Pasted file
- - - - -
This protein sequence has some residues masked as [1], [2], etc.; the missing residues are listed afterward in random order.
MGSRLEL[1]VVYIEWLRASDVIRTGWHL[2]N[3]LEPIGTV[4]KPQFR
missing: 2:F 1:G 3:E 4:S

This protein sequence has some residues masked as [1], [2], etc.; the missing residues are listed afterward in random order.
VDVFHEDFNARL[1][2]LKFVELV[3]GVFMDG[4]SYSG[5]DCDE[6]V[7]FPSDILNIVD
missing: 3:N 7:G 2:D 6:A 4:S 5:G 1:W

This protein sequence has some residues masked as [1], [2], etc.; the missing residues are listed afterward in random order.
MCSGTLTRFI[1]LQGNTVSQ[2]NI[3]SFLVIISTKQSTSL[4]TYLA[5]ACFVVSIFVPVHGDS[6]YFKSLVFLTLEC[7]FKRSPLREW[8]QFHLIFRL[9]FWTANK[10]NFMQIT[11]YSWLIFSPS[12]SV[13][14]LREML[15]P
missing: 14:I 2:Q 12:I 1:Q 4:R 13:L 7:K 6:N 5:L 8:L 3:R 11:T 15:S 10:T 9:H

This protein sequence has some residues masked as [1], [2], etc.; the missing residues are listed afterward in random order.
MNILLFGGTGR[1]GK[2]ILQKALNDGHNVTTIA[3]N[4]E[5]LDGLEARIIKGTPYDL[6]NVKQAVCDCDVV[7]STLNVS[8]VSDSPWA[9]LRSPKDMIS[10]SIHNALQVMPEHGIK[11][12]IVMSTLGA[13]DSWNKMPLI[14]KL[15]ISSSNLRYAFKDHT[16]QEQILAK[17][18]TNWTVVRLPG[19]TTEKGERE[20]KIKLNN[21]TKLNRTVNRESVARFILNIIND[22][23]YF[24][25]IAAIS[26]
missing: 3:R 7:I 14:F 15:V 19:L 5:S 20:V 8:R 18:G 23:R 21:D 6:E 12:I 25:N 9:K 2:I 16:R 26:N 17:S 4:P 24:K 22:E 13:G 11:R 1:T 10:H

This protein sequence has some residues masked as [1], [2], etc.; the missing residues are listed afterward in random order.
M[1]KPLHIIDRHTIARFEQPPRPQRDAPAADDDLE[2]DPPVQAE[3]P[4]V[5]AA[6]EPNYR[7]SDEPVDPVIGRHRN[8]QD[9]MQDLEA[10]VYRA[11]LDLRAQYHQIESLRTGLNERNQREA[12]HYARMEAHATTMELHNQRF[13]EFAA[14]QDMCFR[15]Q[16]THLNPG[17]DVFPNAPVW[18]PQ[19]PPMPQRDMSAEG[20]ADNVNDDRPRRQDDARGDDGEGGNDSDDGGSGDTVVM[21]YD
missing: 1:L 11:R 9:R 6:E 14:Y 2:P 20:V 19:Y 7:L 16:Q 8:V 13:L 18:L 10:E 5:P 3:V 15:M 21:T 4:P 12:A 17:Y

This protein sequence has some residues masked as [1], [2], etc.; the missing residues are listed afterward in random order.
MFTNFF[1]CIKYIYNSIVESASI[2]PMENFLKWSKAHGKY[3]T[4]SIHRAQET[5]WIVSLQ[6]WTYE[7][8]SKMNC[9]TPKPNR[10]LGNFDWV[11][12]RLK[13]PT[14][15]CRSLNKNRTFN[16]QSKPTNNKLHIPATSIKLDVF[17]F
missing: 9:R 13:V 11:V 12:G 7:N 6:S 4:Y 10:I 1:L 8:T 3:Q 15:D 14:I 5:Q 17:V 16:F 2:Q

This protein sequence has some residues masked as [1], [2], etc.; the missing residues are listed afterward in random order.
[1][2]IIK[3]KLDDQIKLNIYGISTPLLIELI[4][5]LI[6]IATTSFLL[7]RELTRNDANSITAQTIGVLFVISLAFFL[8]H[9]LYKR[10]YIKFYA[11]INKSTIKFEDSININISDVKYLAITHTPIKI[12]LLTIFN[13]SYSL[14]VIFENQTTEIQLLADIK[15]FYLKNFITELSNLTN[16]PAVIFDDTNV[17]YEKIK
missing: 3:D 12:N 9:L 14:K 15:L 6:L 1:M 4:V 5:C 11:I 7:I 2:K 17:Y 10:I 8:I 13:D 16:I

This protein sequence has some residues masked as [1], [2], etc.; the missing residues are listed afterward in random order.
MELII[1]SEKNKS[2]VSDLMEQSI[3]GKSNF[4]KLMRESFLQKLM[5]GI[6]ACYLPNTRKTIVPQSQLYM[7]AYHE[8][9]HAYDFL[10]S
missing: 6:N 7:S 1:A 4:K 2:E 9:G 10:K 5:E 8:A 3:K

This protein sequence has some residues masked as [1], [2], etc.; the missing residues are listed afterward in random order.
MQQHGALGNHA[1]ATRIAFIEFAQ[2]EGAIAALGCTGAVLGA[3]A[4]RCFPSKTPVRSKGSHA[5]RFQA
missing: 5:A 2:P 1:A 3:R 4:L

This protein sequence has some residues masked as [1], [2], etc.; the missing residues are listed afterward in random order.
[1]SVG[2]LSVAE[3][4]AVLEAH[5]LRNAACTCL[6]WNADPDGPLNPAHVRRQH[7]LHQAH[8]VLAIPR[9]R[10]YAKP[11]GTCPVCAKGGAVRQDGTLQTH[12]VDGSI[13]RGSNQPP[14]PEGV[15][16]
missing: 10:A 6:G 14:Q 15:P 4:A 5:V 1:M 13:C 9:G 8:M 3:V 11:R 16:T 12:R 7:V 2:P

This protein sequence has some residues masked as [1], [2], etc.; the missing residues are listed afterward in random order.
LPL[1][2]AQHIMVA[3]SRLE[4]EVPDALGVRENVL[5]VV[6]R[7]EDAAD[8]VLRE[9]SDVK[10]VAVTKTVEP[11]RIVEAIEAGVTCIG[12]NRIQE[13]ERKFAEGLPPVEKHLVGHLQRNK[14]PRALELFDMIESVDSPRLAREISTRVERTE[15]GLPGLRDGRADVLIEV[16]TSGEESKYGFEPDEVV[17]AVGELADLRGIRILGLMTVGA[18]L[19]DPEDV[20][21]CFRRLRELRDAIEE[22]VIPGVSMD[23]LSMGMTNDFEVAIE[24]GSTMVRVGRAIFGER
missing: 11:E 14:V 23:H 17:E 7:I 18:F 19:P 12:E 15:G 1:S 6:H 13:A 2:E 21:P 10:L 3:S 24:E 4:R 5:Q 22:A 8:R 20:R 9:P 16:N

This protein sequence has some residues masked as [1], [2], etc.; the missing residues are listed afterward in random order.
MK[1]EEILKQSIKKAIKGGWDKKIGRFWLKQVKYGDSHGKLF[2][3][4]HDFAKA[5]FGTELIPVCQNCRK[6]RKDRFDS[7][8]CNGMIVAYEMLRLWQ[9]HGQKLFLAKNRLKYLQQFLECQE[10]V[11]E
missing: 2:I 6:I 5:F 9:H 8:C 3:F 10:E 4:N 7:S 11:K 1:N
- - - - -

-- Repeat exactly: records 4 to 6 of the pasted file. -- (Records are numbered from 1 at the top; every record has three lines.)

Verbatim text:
This protein sequence has some residues masked as [1], [2], etc.; the missing residues are listed afterward in random order.
MNILLFGGTGR[1]GK[2]ILQKALNDGHNVTTIA[3]N[4]E[5]LDGLEARIIKGTPYDL[6]NVKQAVCDCDVV[7]STLNVS[8]VSDSPWA[9]LRSPKDMIS[10]SIHNALQVMPEHGIK[11][12]IVMSTLGA[13]DSWNKMPLI[14]KL[15]ISSSNLRYAFKDHT[16]QEQILAK[17][18]TNWTVVRLPG[19]TTEKGERE[20]KIKLNN[21]TKLNRTVNRESVARFILNIIND[22][23]YF[24][25]IAAIS[26]
missing: 3:R 7:I 14:F 15:V 19:L 5:S 20:V 8:R 18:G 23:R 21:D 6:E 12:I 25:N 9:K 2:I 16:R 26:N 17:S 4:P 24:K 22:E 13:G 11:R 1:T 10:H

This protein sequence has some residues masked as [1], [2], etc.; the missing residues are listed afterward in random order.
M[1]KPLHIIDRHTIARFEQPPRPQRDAPAADDDLE[2]DPPVQAE[3]P[4]V[5]AA[6]EPNYR[7]SDEPVDPVIGRHRN[8]QD[9]MQDLEA[10]VYRA[11]LDLRAQYHQIESLRTGLNERNQREA[12]HYARMEAHATTMELHNQRF[13]EFAA[14]QDMCFR[15]Q[16]THLNPG[17]DVFPNAPVW[18]PQ[19]PPMPQRDMSAEG[20]ADNVNDDRPRRQDDARGDDGEGGNDSDDGGSGDTVVM[21]YD
missing: 1:L 11:R 9:R 6:E 14:Y 2:P 20:V 19:Y 7:L 16:Q 8:V 13:L 18:L 10:E 5:P 3:V 15:M 21:T 4:P 12:A 17:Y

This protein sequence has some residues masked as [1], [2], etc.; the missing residues are listed afterward in random order.
MFTNFF[1]CIKYIYNSIVESASI[2]PMENFLKWSKAHGKY[3]T[4]SIHRAQET[5]WIVSLQ[6]WTYE[7][8]SKMNC[9]TPKPNR[10]LGNFDWV[11][12]RLK[13]PT[14][15]CRSLNKNRTFN[16]QSKPTNNKLHIPATSIKLDVF[17]F
missing: 9:R 13:V 11:V 12:G 7:N 6:S 4:Y 10:I 1:L 8:T 3:Q 15:D 14:I 5:Q 17:V 16:F 2:Q